1. Yesterday got quite interesting. R and I voted early. M wanted to go to the city (his official residence, though he’s been up here since COVID shutdowns started) to vote. Which meant finding a polling place and driving him 45-50 miles depending on polling place and route to it. Plus weather. It wasn’t raining when R and I voted in the morning. By the time we’d researched the polling places, and found M a sample ballot to look at, storms were coming closer. And…all the masks hadn’t made it through the washer and dryer. So we had to wait while they did. Then we took off for the city, which by now as being rained on for sure. And it was lightly raining when we got to the polling site, with a long line winding out of the building and around another one. But just a sprinkle, really. After he got in line (quite a distance from the parking spot I found) it started raining harder. And harder. And harder yet. I heard thunder. Then saw lightning. By the time he came out, it was “bottom fell out of the bucket” rain, gusty wind, etc. I decided we’d go to his apartment (only about a mile away) so he could get into dry clothes and we could use the bathroom, then decide when/whether to head home. Which we did, heading out again in rain slightly less heavy, but with radar showing a very large lump of heavier rain coming again. He also found an umbrella in his apartment. We started home. It was a nerve-wracking drive at times between the heavy rain, the gusty winds, the heavy traffic, until we got far enough out to be ahead of the worst of it as it grumbled and spat lightning bolts behind us. It was raining all the way home, but lightly enough that I could clearly see the lane markers, the edge of the road, and the road signs. We didn’t take the usual route from the larger highway to our town, because that one had three creeks to cross, all of them capable of flooding to the roadway. We got home, and I got the horses fed before the really hard stuff moved in. But of course, still no working toilets in our house, so I “moved” over to the other one, where M’s been staying all year. The really big stuff arrived after dark, and went on for several hours, though we only got about 2 inches of rain from it…the heaviest rain come in “blobs” of really hard, very loud rain, the last of which had the most thunder and lightning right around midnight. I couldn’t sleep until it had thunder-stomped its way NE. Woke this morning early as usual, but to silence until the first bird opened up, about 20 to 6:00.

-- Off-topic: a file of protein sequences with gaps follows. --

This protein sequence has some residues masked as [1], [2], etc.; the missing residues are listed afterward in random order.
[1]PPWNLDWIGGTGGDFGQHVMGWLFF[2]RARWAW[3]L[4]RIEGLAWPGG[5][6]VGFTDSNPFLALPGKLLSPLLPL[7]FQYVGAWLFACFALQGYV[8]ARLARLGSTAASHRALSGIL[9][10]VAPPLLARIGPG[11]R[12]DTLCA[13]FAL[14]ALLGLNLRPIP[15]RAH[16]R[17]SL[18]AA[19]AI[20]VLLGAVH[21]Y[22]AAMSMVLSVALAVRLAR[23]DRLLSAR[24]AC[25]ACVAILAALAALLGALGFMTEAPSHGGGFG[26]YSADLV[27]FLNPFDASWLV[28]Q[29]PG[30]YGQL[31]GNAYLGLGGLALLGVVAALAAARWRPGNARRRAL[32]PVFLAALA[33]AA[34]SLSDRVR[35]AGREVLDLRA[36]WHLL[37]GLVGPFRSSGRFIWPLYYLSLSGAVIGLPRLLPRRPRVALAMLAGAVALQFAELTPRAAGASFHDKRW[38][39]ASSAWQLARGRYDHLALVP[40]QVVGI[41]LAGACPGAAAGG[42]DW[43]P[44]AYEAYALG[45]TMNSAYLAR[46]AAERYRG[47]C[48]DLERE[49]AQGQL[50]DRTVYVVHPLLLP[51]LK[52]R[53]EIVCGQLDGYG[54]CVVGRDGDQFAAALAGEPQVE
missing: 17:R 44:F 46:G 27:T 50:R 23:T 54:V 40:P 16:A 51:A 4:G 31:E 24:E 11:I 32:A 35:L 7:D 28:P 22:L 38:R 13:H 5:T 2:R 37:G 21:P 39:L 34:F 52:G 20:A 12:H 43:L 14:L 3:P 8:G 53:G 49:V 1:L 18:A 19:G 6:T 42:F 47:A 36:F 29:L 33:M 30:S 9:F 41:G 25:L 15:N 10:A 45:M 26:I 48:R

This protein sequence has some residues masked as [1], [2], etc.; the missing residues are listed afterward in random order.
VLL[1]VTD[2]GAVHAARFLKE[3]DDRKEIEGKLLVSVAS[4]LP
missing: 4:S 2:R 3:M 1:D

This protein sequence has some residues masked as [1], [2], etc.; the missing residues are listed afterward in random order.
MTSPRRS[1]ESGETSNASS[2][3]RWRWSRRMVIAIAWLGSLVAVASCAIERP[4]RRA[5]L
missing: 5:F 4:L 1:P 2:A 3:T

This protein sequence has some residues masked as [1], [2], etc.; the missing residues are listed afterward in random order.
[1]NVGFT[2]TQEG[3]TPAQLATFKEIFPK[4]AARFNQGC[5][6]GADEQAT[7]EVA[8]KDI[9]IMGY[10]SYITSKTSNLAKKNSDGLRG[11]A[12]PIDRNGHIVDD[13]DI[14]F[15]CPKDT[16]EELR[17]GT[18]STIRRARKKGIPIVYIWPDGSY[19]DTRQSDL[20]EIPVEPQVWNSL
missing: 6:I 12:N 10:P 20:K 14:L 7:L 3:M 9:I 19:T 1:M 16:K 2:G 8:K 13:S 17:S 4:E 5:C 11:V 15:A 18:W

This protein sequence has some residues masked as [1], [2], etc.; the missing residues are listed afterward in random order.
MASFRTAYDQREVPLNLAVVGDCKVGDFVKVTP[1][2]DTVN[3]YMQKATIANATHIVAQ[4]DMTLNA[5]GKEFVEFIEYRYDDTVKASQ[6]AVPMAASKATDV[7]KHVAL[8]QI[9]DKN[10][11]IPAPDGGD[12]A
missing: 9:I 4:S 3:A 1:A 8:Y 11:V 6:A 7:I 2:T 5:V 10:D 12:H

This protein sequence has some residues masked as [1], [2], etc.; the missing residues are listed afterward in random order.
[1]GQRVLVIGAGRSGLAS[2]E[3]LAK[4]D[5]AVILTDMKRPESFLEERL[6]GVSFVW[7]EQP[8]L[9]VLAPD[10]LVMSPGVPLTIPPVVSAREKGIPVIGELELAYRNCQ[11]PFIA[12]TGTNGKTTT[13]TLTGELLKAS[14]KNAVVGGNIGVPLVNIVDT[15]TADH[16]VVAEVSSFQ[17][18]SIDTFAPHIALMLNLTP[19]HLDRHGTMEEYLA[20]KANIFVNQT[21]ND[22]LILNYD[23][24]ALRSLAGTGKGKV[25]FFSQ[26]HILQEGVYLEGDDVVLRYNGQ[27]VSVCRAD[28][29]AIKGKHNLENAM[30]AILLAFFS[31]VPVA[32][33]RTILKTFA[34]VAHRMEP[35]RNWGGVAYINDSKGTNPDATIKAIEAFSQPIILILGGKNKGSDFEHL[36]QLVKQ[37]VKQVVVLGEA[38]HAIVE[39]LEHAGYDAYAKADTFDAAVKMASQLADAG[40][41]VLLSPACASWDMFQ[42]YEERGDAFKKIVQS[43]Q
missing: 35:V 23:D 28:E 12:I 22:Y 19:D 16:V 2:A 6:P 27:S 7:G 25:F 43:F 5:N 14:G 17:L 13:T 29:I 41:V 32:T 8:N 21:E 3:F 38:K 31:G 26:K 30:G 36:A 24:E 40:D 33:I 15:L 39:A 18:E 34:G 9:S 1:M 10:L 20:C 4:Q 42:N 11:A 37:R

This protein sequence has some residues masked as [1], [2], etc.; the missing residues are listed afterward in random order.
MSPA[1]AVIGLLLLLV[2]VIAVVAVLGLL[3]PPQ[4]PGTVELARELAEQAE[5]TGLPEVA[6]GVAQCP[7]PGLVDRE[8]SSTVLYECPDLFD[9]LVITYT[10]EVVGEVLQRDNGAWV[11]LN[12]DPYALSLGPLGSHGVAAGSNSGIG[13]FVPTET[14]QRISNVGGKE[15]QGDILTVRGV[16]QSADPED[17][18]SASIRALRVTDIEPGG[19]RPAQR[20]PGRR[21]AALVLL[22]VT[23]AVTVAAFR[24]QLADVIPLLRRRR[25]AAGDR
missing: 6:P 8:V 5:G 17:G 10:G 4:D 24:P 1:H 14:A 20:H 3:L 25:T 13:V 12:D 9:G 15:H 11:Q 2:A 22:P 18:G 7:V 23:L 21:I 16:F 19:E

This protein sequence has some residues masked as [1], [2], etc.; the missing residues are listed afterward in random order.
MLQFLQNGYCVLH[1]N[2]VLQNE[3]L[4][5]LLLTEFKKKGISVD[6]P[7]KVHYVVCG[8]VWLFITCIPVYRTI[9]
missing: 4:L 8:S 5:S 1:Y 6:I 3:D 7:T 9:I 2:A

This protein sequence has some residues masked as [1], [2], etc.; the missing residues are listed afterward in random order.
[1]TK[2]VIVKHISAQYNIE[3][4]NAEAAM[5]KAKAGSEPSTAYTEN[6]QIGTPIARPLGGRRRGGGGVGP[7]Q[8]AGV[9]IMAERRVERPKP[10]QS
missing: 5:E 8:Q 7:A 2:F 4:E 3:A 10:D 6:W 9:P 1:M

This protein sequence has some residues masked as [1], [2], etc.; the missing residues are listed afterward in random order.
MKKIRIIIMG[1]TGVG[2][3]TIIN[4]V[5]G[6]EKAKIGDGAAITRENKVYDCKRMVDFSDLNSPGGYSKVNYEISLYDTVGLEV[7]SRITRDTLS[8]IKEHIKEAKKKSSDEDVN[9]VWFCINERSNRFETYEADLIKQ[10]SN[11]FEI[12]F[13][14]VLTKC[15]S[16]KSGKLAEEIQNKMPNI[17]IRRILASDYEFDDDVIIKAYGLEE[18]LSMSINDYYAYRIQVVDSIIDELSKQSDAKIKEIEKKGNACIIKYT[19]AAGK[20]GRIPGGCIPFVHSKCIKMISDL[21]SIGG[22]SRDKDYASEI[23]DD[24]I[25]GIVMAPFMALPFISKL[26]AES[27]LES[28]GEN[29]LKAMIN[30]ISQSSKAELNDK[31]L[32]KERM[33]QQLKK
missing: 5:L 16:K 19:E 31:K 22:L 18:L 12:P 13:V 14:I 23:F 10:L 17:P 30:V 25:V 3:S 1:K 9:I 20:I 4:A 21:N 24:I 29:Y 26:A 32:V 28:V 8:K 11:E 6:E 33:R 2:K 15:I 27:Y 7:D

I am a tired, tired, cookie. Now we have a clear, deep blue sky scrubbed of dust, pollen, smoke, and sunshine and a gentle movement of air. The grass, which had been drying off, has responded to the days of rain, by recovering and growing taller by the hour.